The elephant trunk snakes retreat from human but once they are used to you, they may swim towards you once you move the screen top. (Most likely expecting food.)
Because of the built of the snake, it cannot survive out of water. When out of water, it can easily sustain fatal injuries since it cannot support its bodyweight out of water. Lifting the snake even once is enough to cause serious injuries that can kill the snake.
Elephant Trunk Snake’s Lifespan
Although they are long-lived snakes, their care is difficult. Stressed elephant trunk snakes die easily, they need to be kept comfortable. For that to happen, they need a lot of hiding spots and murky water.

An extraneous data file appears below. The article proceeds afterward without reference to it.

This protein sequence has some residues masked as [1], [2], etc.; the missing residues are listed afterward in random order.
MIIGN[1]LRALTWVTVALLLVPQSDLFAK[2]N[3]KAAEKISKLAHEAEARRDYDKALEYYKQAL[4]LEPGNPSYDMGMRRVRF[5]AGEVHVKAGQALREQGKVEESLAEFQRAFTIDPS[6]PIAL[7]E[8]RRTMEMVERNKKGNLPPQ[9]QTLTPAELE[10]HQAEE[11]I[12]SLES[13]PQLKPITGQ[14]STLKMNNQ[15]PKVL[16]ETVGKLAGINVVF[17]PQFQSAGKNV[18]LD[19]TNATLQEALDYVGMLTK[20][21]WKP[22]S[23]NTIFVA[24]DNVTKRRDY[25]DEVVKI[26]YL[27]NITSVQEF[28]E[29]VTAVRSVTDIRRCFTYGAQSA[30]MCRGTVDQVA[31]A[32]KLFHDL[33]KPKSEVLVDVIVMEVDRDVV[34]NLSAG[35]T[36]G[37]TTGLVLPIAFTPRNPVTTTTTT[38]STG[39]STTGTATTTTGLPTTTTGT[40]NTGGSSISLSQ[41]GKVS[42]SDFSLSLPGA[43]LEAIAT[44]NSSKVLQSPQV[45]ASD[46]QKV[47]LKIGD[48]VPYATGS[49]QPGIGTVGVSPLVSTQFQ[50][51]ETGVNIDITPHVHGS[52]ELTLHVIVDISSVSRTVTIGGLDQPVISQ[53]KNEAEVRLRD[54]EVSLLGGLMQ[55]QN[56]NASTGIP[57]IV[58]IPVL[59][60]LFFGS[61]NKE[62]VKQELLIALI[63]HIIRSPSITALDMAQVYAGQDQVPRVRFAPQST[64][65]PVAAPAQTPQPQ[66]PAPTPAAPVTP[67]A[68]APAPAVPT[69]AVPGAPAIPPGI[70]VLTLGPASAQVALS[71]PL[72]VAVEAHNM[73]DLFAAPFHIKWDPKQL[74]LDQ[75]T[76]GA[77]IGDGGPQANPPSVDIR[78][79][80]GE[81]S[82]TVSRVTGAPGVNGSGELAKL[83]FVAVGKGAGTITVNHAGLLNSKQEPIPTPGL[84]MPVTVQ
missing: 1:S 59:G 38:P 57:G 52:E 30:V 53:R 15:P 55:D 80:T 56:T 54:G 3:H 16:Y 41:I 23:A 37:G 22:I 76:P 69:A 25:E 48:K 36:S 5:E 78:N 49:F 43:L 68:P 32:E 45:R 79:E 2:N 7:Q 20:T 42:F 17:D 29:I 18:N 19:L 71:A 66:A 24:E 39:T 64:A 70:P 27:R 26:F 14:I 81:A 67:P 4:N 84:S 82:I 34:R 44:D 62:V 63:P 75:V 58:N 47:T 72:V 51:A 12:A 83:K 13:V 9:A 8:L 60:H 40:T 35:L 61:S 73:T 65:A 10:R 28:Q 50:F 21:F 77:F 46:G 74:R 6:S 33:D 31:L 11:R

Even with all the proper husbandry, the snake easily gets stressed. For all you know, they may be stressed out by loud music, dogs that bark incessantly, and even curious children.
Knowing what exactly stresses them can be difficult to pinpoint. In captivity, the average lifespan is about 5 years although they are known to live up to 15 years.
Common Health Concerns
When taken good care of, these snakes have no health problems. The main health problem they face is the white spot fungus. This is what kills most captive elephant trunk snakes.
White spot fungus appears as white spots on the snake. Because breeding is nonexistent, elephant trunk snakes available as pets are wild-caught. Due to the poor condition in which most are kept before being traded, they are often in poor condition and are usually very stressed.